- Crack the lid and lightly sprinkle the yeast over the surface of the wort in the fermenter and firmly close the lid again. TIP: Cleanliness again when handling the lid. A little bit of vodka on your hands cannot hurt and you can even put it in a spray bottle. If a drop or two makes its way into your brew, no harm will be done
- Now that the yeast is pitched with the lid on tight, place the fermenter bucket somewhere cool and wait. After 24 hours, you should see the ferment airlock bubbling and by the seventh day, it should have stopped. If the bucket lid is not airtight, the ferment lock will not work
Bottling your beer
Prepare for bottling
- After a week when there is no activity happening around the airlock, your beer is ready for bottling
- Disinfect your bottles. 20 L of beer will need approximately 24 x 750ml beer bottles. Plastic beer bottles can also be used and are available from a local brew shop
- To supply carbonation to your beer, you need to prime the bottle first. This is done with sugar or dried malt extract. For simplicity, stick to sugar. You will need an almost level teaspoon per bottle to give enough carbonation. A sanitised funnel should help the carbonation too. Do not add too much sugar otherwise your bottles will burst. Disinfect your bottle caps in some vodka or disinfecting liquid
- All equipment must be disinfected before transferring the beer to the bottles
- Attach your disinfected clear plastic tubing to your sterile fermenter tap. Make sure your bottles are carefully washed before you use them. This is the worst part of the job but if not done correctly, it can ruin all your hard work. Tip: Ask the brew shop about the several aides that can make the task easier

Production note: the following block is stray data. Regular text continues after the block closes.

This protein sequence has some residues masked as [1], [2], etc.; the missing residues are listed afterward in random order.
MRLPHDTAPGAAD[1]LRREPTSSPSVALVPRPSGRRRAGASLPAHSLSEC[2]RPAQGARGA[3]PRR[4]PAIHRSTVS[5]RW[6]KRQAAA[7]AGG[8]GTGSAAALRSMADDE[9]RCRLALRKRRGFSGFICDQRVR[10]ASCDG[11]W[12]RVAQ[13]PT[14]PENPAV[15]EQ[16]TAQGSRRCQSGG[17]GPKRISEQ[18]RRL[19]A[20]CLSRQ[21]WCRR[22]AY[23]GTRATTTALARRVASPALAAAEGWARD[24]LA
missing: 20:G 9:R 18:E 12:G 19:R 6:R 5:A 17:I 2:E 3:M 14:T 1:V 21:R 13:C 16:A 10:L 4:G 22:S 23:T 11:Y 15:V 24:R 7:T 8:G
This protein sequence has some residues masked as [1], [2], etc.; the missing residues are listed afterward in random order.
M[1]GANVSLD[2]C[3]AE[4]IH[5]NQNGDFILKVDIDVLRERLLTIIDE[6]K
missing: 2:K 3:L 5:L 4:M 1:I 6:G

- Fill your bottles one by one. Tip: Ask the brew shop about the spring loaded bottle filler attachment, which are cheap and work like a charm, but you can make do without one
- Cap the bottle with a bottle capper
- Repeat this step until all your bottles are capped
Wait – you cannot drink your beer yet
You need to age your beer before you can drink it. The reason for this is that the sugar will ferment in a sealed bottle and produce an ever so slight increase in alcohol but most significantly, increase the carbon dioxide. This carbon dioxide will dissolve into the beer and give it some great natural carbonation. This process is called bottle conditioning.
- Store the bottles at room temperature for a minimum of a week, preferably two.
- Only then, can the bottles be refrigerated, ready for drinking.
- Now enjoy your beer.
The last tip: When you pour your beer, leave a little bit in the bottle because the residue has a yeast taste. You have bottle conditioned your beer after all.
Remember, practice makes perfect.
Once you have brewed your own beer a couple of times, you will be more confident to experiment with different ingredients, formulas, aromas and smells.